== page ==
New ICAC guidelines assist NSW public sector conduct due diligence checks
The NSW Independent Commission Against Corruption (ICAC) has released new guidance to help the NSW public sector conduct due diligence checks on potential suppliers.
The “Supplier due diligence: a guide for NSW public sector agencies” published on 17 June 2020 (Guide) examines:
The Guide should be used as a tool for NSW public sector agencies to ensure they are achieving the best value for money with the billions of dollars of taxpayer money spent on the procurement of goods and services each year.
What is due diligence?
The Guide defines due diligence as checks performed by an agency on a counterparty to understand whether the supplier:
In a nutshell, due diligence helps to answer the question: should we be doing business with this organisation?
Why, when and how due diligence should be performed?
The Guide states that supplier due diligence is important for ensuring:
The Guide also advises checks may need to occur further along the supply chain should it extend into countries where practices such as forced labour or trafficking in children are common.
Due diligence is typically performed during the procurement or sourcing stage, after potential suppliers have been identified but before the contract with the preferred supplier has been entered into. However, due diligence needs to be considered in the procurement planning phase so that appropriate supplier questionnaires can be included in tender documents.
Supplier due diligence is also an ongoing process and agencies should be checking back in with current suppliers to see if their licences and insurances are up to date, and if they are complying with all legal and regulatory obligations.
In terms of how due diligence should be performed, the Guide recommends that agencies undertake a “risk-based” approach – which is expanded on further below.
Who should perform due diligence?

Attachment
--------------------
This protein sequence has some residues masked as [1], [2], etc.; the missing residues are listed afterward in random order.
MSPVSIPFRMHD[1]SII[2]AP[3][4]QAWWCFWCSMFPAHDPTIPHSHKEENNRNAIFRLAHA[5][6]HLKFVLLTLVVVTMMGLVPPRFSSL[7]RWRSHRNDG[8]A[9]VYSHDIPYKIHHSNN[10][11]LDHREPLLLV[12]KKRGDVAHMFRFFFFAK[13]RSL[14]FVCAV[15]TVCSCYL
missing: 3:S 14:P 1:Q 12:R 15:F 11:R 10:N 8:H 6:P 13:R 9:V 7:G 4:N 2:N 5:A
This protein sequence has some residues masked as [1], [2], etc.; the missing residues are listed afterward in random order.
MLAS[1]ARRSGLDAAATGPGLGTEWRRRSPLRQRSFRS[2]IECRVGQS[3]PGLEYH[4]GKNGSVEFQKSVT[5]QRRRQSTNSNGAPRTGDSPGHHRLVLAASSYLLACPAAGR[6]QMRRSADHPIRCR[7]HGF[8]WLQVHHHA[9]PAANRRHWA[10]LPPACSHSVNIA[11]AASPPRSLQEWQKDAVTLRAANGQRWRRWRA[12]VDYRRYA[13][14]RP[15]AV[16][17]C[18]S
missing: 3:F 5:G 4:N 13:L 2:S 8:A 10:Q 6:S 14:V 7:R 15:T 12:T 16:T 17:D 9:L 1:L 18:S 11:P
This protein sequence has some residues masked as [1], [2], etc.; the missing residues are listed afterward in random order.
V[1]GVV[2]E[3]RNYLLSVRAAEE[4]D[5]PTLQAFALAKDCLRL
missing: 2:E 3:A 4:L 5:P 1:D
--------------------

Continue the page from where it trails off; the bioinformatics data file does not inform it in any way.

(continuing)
Due diligence is usually tasked to the procurement team of the agency but may also involve other teams including finance, human resources or legal.
Agencies can also engage third parties to provide due diligence services.
“Risk-based” approach to performing due diligence
The Guide recognises that due diligence takes time and money and recommends a risk-based approach as a result. Other factors the agency needs to take into its approach are the agency’s capability to undertake the due diligence (time, cost and effort involved), the financial risks to the agency, the risk of corruption or other regulatory breaches (known conflicts of interest or high-risk supply chains) and supply risks (importance of the contract to the agency).
The Guide focuses on five categories of checks for agencies to consider based on the following questions:
The Guide provides good guidance and case studies on what to look for when considering the above five questions, as well as supporting resources and information to assist agencies in this process.
The Guide also provides helpful tips on practical issues when performing due diligence, including:
Who should use the Guide?
The Guide is for anyone involved in procurement in the NSW public sector but can also be applied by public sector agencies in other jurisdictions.
Private sector agencies can also look to the Guide as a “best practice” tool when performing due diligence checks on suppliers.
Finally, suppliers can also use the Guide to understand how public sector agencies conduct due diligence and equip themselves with the information they may be required to provide in a procurement process.
The Guide can be accessed from the ICAC website here.
Authors: Scott Alden & Victoria Gordon
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